ELYRIA — Despite a promise that he wouldn’t appeal his conviction and life prison sentence, Vincent Jackson Jr. has asked for a court-appointed lawyer to represent him on a possible appeal.
Jackson, 33, had been facing the death penalty after a three-judge panel found him guilty of aggravated murder and other charges for gunning down Gas USA clerk Qiana Walton during a June 2008 robbery.
Although Jackson pleaded guilty to the charges against him, the panel held a brief trial before finding him guilty of capital murder specifications, although the judges later declined to impose a death sentence.
The panel of judges split over whether Jackson should be executed for his crimes and he received a sentence of life without parole plus another 19 years in prison. At his sentencing hearing, Jackson’s trial lawyers said their client didn’t intend to appeal.
But trial attorney Dan Wightman said Thursday that Jackson sent him a letter asking for an appeals lawyer. He said Jackson, who has apologized to Walton’s family, hasn’t formally filed an appeal.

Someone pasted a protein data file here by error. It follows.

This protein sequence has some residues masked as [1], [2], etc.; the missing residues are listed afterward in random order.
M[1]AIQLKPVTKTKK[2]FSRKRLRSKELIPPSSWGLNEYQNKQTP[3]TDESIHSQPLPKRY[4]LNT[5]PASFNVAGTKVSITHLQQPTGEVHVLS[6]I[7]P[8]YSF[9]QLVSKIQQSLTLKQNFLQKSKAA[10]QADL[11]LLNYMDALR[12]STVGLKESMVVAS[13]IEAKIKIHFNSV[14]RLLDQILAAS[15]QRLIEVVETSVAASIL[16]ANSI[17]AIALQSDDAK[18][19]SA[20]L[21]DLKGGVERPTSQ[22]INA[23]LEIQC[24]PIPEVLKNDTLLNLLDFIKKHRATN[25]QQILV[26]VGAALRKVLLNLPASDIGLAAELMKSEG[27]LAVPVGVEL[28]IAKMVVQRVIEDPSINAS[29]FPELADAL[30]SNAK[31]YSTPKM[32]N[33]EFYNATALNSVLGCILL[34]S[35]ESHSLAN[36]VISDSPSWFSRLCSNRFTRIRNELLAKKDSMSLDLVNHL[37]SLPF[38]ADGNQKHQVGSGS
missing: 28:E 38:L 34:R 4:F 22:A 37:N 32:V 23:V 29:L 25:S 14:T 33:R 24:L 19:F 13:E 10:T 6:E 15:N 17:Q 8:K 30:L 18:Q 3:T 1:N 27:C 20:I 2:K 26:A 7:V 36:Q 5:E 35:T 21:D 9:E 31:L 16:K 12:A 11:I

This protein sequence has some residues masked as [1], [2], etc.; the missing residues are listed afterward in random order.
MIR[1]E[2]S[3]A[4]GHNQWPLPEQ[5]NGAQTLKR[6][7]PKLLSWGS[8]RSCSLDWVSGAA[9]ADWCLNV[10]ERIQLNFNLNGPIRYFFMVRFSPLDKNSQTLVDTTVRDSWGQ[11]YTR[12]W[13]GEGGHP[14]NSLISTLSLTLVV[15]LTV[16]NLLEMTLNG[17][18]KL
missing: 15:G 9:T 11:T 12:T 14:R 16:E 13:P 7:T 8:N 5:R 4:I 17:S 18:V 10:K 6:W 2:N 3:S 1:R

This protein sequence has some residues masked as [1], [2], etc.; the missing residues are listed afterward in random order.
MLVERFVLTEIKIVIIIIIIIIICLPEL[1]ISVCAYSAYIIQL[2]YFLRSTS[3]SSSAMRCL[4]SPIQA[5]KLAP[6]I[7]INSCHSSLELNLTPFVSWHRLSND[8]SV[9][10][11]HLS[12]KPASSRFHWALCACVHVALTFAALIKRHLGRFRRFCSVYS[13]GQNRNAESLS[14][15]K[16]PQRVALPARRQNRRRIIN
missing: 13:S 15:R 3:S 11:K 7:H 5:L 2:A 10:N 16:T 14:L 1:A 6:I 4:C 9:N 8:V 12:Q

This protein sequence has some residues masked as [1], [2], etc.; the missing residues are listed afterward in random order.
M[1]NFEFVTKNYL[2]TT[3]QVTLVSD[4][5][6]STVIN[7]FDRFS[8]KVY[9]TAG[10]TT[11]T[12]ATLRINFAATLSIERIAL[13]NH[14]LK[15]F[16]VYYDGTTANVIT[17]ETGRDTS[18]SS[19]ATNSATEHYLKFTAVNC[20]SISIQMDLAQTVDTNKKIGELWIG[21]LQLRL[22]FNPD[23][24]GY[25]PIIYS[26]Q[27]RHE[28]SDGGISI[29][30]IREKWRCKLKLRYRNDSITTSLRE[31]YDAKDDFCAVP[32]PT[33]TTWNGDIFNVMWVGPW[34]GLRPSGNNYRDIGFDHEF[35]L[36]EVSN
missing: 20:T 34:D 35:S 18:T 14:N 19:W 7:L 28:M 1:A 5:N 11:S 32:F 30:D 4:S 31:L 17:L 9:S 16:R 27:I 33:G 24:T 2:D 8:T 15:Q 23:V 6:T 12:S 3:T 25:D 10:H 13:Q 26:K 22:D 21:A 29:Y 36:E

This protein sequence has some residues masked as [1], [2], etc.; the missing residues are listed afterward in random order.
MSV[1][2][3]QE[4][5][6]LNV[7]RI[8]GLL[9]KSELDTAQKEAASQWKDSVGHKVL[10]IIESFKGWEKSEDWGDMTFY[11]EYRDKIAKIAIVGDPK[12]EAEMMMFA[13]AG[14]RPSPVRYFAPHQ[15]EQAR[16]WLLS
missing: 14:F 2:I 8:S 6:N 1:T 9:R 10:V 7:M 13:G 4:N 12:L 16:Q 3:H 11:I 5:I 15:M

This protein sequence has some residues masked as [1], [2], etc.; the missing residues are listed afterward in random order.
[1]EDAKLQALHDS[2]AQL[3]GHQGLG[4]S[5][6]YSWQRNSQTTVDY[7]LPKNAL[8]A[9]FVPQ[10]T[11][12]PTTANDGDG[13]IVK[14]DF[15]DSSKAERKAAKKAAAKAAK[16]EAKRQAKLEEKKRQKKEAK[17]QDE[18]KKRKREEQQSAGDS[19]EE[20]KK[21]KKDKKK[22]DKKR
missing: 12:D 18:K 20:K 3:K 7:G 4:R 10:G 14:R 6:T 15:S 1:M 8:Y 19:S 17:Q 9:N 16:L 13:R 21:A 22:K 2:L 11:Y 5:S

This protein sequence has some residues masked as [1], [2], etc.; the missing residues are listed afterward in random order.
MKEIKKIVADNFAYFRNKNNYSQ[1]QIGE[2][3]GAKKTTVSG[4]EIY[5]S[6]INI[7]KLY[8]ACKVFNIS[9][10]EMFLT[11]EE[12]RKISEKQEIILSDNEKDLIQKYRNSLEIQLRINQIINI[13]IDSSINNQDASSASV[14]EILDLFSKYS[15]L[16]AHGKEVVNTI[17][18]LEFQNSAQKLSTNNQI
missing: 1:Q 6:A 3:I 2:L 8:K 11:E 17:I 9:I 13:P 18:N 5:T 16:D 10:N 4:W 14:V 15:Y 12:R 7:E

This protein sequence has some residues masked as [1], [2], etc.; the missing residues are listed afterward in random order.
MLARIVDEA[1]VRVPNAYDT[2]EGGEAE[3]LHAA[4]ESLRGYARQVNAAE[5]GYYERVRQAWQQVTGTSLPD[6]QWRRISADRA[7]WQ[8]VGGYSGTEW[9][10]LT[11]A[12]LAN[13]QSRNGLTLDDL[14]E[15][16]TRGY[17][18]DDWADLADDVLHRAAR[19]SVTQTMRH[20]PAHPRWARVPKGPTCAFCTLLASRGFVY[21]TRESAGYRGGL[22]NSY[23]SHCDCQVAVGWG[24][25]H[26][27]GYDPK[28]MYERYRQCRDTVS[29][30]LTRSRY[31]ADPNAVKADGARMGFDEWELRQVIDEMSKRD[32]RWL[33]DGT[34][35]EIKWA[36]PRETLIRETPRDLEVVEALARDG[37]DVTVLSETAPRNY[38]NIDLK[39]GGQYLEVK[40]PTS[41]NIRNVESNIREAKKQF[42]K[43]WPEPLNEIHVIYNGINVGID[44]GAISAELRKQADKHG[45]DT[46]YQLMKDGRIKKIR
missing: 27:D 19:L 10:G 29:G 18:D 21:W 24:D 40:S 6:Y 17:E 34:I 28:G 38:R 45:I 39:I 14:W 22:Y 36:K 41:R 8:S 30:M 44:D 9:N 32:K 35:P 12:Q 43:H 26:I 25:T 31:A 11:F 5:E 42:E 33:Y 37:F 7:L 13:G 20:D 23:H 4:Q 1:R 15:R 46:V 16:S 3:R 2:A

“My belief is Vincent Jackson is going to have a conversation with an appointed attorney to discuss what his rights are,” Wightman said.
Even though Jackson didn’t originally plan on appealing doesn’t mean he’s given up his right to do so, Wightman said.
“He has a right to at least discuss what his options are,” he said.
The run up to Jackson’s trial earlier this year was fraught with disagreements between prosecutors and defense lawyers, including over whether Lorain County Common Pleas Judge James Burge could serve on the panel.
Ohio Supreme Court Justice Maureen O’Connor ultimately ruled that because Burge had removed himself from all of Assistant County Prosecutor Tony Cillo’s cases, he could not serve on the panel because Cillo was working on the Jackson case. Burge has since lifted his self-imposed order.
County Common Pleas Judge James Miraldi appointed attorney Kreig Brusnahan to represent Jackson in a court order filed Wednesday.
Jackson has already been transferred to the custody of the Ohio Department of Rehabilitation and Correction and Brusnahan said he hopes to visit his new client in prison next week.
“I’ve just been appointed, I have not had an opportunity to talk with my client,” he said.